Char ARL-44 heavy tank
The ARL 44 heavy tank was produced betwee 1947 and 1950 and fielded by the French Army between 1949 and 1953. Although the ARL 44 was designed and built in France, it was powered by the German Maybach HL230 gasoline engine which had been used by the Germans to power Panther and Tiger tanks during WWII. The ARL 44 was produced just after World War II. Only sixty of these tanks were ever manufactured and the ARL 44 remained in service in the French Army until its replacement by the AMX 30 during the 1960s.
By 1939 the French had two tanks which had been developed during the interwar period. Both were armed with a 75 mm gun [a large gun for the time]: the B1-bis tank and the 2C tank. However, both had serious defects: the 2C tank, which was produced in only 10 specimens, was too cumbersome, too heavy, too slow and obsolete, but its principal weapon was assembled on a turret. The Char B1-bis tank had dimensions and more acceptable performances, but its principal weapon was in a casemate what provided to it a field of fire in too limited azimuth. Consequently in 1938, the Atelier de Construction de Rueil (ARL - Engineering department of Rueil] launched a study of a new tank taking again the frame of the B1-(a) but equipped with a new turret equipped with a 75 mm gun. During the occupation, work on this new tank went on clandestinely.
During the course of World War II, the German Army developed heavy tanks to fulfill the concept of breaking through enemy defenses so faster, lighter mechanized forces could exploit the rupture. The heavy tank battalions had several different tables of organization, but were always centered around either the Tiger or the Tiger II tank. They fought in virtually every theater of Europe against every enemy of Germany.
Because these units were not fielded until late in 1942, they did not participate in Germany’s major offensive operations that dominated the early part of World War II. Germany’s strategic situation after mid-1943 forced their military onto the defensive. Consequently, there are very few instances when heavy tank battalions attacked as a breakthrough force. Although the German heavy tanks were rarely used in the role for which they were originally conceived, that of breaking through prepared enemy defenses, the German units were effective in the offense and defense in destroying enemy tanks.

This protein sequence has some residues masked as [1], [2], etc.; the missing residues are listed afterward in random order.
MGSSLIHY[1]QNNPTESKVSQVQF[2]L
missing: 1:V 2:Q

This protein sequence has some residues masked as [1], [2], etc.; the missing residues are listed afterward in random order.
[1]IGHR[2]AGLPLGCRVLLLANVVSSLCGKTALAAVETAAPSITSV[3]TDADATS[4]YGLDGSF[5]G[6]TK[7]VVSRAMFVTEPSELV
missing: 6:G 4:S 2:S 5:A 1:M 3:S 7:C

When Paris was liberated in 1944, this tank, the Char ARL-44 heavy tank, soon entered production. The first Char ARL-44 heavy tank was completed in 1946. The Char ARL-44 had a suspension and tracks that resembled those of the Char B1, but it had a new engine, hull and turret. It had a 3.54 inch (90mm) DCA45 rifled main gun, a 0.3 inch (7.5mm) coaxial Châtellerault machine gun and a 0.3 inch (7.5mm) anti-aircraft gun. The ARL 44 was armored with 120mm-thick steel plate on the hull glacis (front hull), which sloped 45º, and front turret. A driver and co-driver sat in the front of the hull, while the other three members of the crew sat in the turret. The engine was in the back of the hull.
In service the ARL 44 was at first an unreliable vehicle, with mechanical problems with the brakes, gear box and suspension. Although a special improvement program solved some of these shortcomings, the ARL 44 made only a single public appearance when ten participated in the Bastille Day parade of 14 July 1951.
This tank was sometimes called the "Char de Transition" or "transitional tank" because it was supposed to be a transitional design, to be followed by a newer heavy tank, the AMX-50, which had a 4.72 inch (120mm) main gun and an oscillating turret, like the turret on the AMX-13 light tank. A few prototypes of the AMX-50 heavy tank were built in 1951 and 1952, but production was cancelled when large number of American M47 Patton medium tanks became available to France under the Mutual Aid Program.
|Manufacturer(s)||A.R.L. Atelier de Construction de Rueil|
|Production Period||1947 - 1950|
|Width||3.40 m (11.6 feet)|
|Length||10.53 m (35.5 feet)|
|Height||3.20 m (10.5 feet)|
|Crew||5 (commander, driver, gunner, loader, driver assistant)|
|Engine||600hp, Maybach HL230 gasoline engine|
|Maximum speed||35.75 km/h (23.1 mp/h )|
|Range||150 -350 km|
|Weapons||one 90mm DCA45 rifled gun; two 7.5 mm MAC31 Châtellerault machine guns|
|Armor||Maximum - 4.72in (120mm)|
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